Three test positive for Covid-19 after contact with Durban teacher who died

01 April 2020 - 16:33 By Suthentira Govender
Three people have tested positive for Covid-19 after having contact with a Durban teacher who died from the virus on Tuesday.
Three people have tested positive for Covid-19 after having contact with a Durban teacher who died from the virus on Tuesday.
Image: photovs/123RF

Three people — including two youngsters — who had contact with a Durban teacher who died on Tuesday due to Covid-19 have tested positive for the deadly virus.

In a joint statement on Wednesday, basic education minister Angie Motshekga and KwaZulu-Natal education MEC Kwazi Mshengu conveyed their condolences to the family of the 46-year-old schoolteacher, who taught at a primary school in Isipingo, south of the city.

According to Motshekga, the teacher had contracted the virus “several days ago”.

“Another teacher from the same school has also tested positive. All those who may have come into contact with the deceased are advised to present themselves for testing,” she said.

“A 14-year old learner, related to one of the two teachers, has also tested positive.

“The family of one of the teachers has also tested positive. Arrangements have been made to trace all those who may have come into contact with the deceased and the immediate family members.”

It is understood that the two youngsters have been admitted to Addington Hospital, a state facility that has been identified as a Covid-19 hospital.

“Losing teachers at a time like this is particularly hard when they are instrumental in ensuring that learning and teaching continues during the time of the lockdown,” added Motshekga.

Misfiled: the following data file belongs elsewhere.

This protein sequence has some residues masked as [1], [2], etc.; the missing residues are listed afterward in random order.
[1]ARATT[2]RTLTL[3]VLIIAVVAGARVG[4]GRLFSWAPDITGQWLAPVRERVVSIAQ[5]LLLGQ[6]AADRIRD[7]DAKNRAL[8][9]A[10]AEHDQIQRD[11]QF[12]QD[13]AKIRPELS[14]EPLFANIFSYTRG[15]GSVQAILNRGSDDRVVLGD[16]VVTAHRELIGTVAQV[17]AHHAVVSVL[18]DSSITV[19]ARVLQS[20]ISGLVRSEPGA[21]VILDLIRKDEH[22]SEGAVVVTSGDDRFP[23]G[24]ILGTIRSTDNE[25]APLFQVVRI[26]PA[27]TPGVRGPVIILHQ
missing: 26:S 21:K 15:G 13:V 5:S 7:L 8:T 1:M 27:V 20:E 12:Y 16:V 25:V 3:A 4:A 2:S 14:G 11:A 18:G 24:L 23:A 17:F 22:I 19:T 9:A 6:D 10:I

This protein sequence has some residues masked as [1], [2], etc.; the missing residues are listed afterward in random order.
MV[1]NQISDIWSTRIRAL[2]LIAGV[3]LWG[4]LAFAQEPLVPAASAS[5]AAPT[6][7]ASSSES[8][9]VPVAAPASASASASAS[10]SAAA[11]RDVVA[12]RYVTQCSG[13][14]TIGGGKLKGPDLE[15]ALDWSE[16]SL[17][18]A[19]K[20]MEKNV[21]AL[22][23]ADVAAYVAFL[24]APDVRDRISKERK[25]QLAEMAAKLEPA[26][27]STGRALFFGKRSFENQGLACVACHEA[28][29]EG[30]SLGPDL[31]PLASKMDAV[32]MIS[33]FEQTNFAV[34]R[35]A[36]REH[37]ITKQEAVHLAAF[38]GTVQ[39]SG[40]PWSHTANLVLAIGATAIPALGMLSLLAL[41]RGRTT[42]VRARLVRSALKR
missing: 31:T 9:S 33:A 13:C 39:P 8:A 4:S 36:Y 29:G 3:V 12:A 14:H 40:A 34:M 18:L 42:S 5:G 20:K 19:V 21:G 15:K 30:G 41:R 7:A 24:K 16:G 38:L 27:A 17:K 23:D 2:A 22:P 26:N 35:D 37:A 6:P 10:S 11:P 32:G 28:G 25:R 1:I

Mshengu said he was saddened by the news. “This is another sad reminder that we all need to take the necessary steps and be extra cautious during this time,” he said.

“We really need to also take heed of the government’s call for social distancing, hygiene practices and staying safe. It can happen to anybody and for that reason let’s ensure that we do all that we can to stop the spread of the virus.”

According to the education department, the teacher was admitted to St Augustine's Hospital in Durban on March 6 after suffering severe abdominal pains. She spent two weeks in hospital before being discharged. The teacher was later readmitted and diagnosed with asthma.

The South African Democractic Teachers' Union (Sadtu) said it “strongly believed” that the teacher contracted the virus when she was first admitted to hospital.

“According to her family, she was hospitalised with an elderly patient in her ward,” it said.

The union urged teachers and pupils at the school “not to panic” because the teacher had not returned to class after falling ill.


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